But in respect of the goods in question, the case depends upon other considerations. When the goods were insured, they were in their entirety the sole property of Francisco
Martin, the assured. He was the legal owner of the whole of them. They were in his custody and subject to his exclusive control. But at the time of their destruction by fire, the ownership of the goods in their entirety had, by transfer from the assured, passed to Martin Brothers, and became, without notice to the company, subject to the exclusive control, in their entirety, of that firm. Such a change of ownership and control, it must be held, avoided the policy unless it was kept alive by the mere fact that the assured, although taking no active part in the business of the firm, was yet a silent partner, and as such had some interest in the insured property. But that fact cannot be given the weight suggested without ignoring altogether the reasons which, it must be assumed, induced the company to incorporate into its policy the provision that, if any property insured passed from the assured to another person without notice to the company, the policy should cease to be in force. It may well be that an insurance company would be willing to insure property owned by a particular person of whose character and habits its agent had knowledge or information, but unwilling to insure the same property if owned by that person in connection with others. Prudence requires that a company, before insuring against fire, should be informed as to the actual ownership of the property proposed to be insured and know who, in virtue of such ownership, will be entitled to its custody and to control it during the term of the policy. The provision that the policy in this case should cease to be in force from the moment the insured property passed from the assured to others without notice to the company implied not only that the company relied upon the integrity and watchfulness of the assured, but that, if he looked to the company for indemnity against loss by fire, he must take care not to allow the property to "pass" from him to others without notice to the insurer. The assured, without notice to the company, did pass the goods in question to a firm each member of which thereby acquired an interest in the whole of the goods transferred. The ownership of the firm was in law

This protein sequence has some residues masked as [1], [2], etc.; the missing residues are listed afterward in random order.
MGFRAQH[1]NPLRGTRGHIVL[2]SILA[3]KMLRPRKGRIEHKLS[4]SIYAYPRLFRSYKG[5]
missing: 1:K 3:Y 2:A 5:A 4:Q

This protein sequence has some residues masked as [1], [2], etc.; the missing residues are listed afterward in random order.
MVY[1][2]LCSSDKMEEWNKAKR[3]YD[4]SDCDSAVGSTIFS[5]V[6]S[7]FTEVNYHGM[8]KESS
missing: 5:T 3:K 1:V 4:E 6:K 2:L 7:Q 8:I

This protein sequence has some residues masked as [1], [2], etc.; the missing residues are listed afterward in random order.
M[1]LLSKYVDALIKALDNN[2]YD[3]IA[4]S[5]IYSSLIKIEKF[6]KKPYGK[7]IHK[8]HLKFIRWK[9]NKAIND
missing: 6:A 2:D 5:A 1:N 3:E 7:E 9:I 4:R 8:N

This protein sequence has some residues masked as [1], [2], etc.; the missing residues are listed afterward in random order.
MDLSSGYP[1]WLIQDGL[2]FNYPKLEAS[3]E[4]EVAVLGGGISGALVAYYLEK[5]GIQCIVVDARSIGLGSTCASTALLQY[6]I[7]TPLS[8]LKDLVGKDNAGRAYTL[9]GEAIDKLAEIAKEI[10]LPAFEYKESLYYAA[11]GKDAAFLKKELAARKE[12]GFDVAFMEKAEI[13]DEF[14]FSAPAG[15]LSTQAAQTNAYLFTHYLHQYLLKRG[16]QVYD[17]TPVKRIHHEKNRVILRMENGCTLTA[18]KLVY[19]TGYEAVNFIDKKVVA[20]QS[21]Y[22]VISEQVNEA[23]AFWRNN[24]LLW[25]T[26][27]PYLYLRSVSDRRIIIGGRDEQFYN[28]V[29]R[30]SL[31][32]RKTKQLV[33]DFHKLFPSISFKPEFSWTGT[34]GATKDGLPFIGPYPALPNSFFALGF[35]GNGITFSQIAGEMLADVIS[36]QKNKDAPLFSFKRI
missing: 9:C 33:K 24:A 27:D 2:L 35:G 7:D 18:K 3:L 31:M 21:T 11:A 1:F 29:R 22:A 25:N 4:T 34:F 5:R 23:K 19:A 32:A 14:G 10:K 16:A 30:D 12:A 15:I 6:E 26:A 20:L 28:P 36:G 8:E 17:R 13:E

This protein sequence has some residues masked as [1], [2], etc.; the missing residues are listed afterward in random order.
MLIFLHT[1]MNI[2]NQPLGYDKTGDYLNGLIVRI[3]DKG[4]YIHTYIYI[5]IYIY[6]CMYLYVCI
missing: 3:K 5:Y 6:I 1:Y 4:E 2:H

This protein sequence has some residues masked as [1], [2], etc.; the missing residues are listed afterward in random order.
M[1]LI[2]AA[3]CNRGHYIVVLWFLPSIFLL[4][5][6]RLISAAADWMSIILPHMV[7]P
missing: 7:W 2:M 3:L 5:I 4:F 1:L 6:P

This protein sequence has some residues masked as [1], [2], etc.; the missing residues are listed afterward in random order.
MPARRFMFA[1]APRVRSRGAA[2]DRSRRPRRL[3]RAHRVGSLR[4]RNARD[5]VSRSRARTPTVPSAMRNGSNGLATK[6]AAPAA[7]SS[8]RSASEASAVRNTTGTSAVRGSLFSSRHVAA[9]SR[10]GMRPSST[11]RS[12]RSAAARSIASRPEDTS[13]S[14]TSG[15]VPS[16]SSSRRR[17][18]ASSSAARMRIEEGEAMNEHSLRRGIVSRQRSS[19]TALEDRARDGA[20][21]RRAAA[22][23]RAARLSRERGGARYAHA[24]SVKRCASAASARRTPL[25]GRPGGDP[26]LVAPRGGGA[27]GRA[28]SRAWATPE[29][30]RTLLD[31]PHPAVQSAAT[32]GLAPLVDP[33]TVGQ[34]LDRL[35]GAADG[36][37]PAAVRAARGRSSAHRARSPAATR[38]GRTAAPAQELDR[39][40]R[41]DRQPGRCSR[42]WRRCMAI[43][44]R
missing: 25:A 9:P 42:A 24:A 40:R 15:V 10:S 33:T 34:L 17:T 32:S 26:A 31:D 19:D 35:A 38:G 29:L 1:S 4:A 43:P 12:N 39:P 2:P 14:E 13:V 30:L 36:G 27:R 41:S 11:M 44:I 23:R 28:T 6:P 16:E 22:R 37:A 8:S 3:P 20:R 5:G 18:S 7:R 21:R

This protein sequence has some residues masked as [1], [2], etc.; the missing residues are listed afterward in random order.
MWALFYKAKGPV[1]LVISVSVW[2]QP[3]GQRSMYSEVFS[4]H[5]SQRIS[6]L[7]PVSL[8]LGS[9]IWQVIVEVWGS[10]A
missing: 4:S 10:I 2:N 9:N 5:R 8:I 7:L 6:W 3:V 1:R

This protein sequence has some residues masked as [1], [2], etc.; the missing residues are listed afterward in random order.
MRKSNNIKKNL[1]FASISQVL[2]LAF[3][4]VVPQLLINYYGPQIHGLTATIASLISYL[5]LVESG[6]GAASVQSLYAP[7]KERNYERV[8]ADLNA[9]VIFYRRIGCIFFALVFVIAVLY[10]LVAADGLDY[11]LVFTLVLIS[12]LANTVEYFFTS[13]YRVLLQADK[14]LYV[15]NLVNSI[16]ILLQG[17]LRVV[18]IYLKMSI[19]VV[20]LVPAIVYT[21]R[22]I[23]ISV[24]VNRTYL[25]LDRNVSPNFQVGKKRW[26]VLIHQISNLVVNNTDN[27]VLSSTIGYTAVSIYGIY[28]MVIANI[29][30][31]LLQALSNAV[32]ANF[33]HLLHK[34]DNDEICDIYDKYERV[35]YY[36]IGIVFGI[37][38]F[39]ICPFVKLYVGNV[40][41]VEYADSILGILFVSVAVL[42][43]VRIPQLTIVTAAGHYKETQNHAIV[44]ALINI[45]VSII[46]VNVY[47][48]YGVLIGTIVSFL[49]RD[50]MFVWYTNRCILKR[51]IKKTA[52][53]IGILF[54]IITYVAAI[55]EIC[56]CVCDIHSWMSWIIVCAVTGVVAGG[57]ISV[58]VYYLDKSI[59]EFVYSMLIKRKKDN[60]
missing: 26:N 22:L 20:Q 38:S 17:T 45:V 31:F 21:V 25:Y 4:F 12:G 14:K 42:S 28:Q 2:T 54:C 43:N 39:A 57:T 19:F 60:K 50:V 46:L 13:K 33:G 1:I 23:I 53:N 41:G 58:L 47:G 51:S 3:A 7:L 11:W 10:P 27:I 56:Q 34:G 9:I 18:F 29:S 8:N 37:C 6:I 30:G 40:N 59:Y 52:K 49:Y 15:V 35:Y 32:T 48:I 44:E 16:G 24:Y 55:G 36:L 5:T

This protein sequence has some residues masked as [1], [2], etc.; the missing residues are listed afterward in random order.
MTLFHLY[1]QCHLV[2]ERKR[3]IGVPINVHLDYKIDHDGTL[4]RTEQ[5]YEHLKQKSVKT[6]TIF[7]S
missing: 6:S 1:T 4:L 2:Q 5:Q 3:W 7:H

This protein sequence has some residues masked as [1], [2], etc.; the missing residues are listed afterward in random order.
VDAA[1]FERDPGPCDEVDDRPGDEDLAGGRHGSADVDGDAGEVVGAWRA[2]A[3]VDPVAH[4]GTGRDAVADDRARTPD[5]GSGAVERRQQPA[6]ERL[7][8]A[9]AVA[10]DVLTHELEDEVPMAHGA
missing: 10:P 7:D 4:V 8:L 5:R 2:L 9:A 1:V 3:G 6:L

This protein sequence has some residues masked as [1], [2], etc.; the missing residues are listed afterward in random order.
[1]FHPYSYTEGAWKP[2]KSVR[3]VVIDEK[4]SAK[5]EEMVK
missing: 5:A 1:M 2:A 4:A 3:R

and in fact distinct from the original sole ownership of the assured. Practically, for all purposes of guarding the goods insured against destruction by fire, they passed to the active partners, who were strangers to the property at the date of the policy -- the assured, as a silent partner, retaining no interest in any particular part of the goods and being under no obligation as between himself and the active partners to care for the safety of the property. Its safety after the transfer depended altogether upon the watchfulness of the active partners, in whose possession the goods were up to the fire. It only remained for the original sole owner, after passing the goods in their entirety to the firm of Martin Brothers, in which he was a silent partner, to receive such profits as accrued to him from their use in the business as conducted by the active partners.
We are of opinion that the case was not tried in accordance with a sound construction of the terms of the policy relating to the goods insured. The court proceeded upon the ground that there was no evidence of such alienation or change of ownership as avoided the policy in respect of the goods. In this, error was committed, and a new trial must be had in conformity with the views we have herein expressed.
The judgment of the court below is reversed, and the cause is remanded, with directions to set aside the judgment, and grant a new trial.